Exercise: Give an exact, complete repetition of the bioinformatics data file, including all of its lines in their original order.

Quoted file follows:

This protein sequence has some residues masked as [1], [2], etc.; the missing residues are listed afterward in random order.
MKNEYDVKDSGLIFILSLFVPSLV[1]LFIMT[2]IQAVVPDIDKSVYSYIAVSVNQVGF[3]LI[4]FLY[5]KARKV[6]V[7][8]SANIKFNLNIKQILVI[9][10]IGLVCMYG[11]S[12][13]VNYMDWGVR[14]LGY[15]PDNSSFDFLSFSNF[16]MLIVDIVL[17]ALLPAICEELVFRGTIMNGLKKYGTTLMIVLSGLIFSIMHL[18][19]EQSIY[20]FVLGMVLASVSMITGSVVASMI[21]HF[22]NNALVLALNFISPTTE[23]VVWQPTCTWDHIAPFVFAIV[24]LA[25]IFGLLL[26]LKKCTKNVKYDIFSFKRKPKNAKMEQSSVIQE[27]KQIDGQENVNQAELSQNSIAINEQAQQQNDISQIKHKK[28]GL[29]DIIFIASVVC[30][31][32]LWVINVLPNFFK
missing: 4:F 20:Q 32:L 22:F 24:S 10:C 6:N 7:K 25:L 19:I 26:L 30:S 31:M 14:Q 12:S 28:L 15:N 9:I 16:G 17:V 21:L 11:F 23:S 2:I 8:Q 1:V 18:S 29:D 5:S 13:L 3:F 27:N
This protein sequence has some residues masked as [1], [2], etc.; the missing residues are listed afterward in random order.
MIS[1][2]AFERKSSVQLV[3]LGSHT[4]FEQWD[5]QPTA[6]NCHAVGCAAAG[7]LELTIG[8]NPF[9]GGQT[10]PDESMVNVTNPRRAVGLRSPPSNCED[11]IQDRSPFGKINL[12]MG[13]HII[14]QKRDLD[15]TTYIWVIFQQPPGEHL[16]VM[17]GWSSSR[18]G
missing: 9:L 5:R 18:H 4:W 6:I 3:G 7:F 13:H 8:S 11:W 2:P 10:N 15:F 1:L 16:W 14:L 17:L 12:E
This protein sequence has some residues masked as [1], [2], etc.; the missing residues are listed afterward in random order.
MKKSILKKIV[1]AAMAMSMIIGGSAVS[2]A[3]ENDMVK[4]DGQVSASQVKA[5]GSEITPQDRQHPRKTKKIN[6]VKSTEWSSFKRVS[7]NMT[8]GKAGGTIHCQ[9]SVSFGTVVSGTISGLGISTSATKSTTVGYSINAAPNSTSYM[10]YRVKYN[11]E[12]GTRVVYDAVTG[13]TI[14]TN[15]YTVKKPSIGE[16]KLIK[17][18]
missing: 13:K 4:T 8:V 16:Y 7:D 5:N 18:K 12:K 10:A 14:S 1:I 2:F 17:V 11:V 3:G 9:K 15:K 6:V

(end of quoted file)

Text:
This protein sequence has some residues masked as [1], [2], etc.; the missing residues are listed afterward in random order.
MKNEYDVKDSGLIFILSLFVPSLV[1]LFIMT[2]IQAVVPDIDKSVYSYIAVSVNQVGF[3]LI[4]FLY[5]KARKV[6]V[7][8]SANIKFNLNIKQILVI[9][10]IGLVCMYG[11]S[12][13]VNYMDWGVR[14]LGY[15]PDNSSFDFLSFSNF[16]MLIVDIVL[17]ALLPAICEELVFRGTIMNGLKKYGTTLMIVLSGLIFSIMHL[18][19]EQSIY[20]FVLGMVLASVSMITGSVVASMI[21]HF[22]NNALVLALNFISPTTE[23]VVWQPTCTWDHIAPFVFAIV[24]LA[25]IFGLLL[26]LKKCTKNVKYDIFSFKRKPKNAKMEQSSVIQE[27]KQIDGQENVNQAELSQNSIAINEQAQQQNDISQIKHKK[28]GL[29]DIIFIASVVC[30][31][32]LWVINVLPNFFK
missing: 4:F 20:Q 32:L 22:F 24:S 10:C 6:N 7:K 25:L 19:I 26:L 30:S 31:M 14:Q 12:S 28:L 15:N 9:I 16:G 17:V 21:L 11:F 23:S 2:I 8:Q 1:V 18:S 29:D 5:S 13:L 3:F 27:N
This protein sequence has some residues masked as [1], [2], etc.; the missing residues are listed afterward in random order.
MIS[1][2]AFERKSSVQLV[3]LGSHT[4]FEQWD[5]QPTA[6]NCHAVGCAAAG[7]LELTIG[8]NPF[9]GGQT[10]PDESMVNVTNPRRAVGLRSPPSNCED[11]IQDRSPFGKINL[12]MG[13]HII[14]QKRDLD[15]TTYIWVIFQQPPGEHL[16]VM[17]GWSSSR[18]G
missing: 9:L 5:R 18:H 4:W 6:I 3:G 7:F 13:H 8:S 11:W 2:P 10:N 15:F 1:L 16:W 14:L 17:L 12:E
This protein sequence has some residues masked as [1], [2], etc.; the missing residues are listed afterward in random order.
MKKSILKKIV[1]AAMAMSMIIGGSAVS[2]A[3]ENDMVK[4]DGQVSASQVKA[5]GSEITPQDRQHPRKTKKIN[6]VKSTEWSSFKRVS[7]NMT[8]GKAGGTIHCQ[9]SVSFGTVVSGTISGLGISTSATKSTTVGYSINAAPNSTSYM[10]YRVKYN[11]E[12]GTRVVYDAVTG[13]TI[14]TN[15]YTVKKPSIGE[16]KLIK[17][18]
missing: 13:K 4:T 8:V 16:Y 7:D 5:N 18:K 12:K 10:A 14:S 1:I 2:F 17:V 11:V 3:G 9:K 15:K 6:V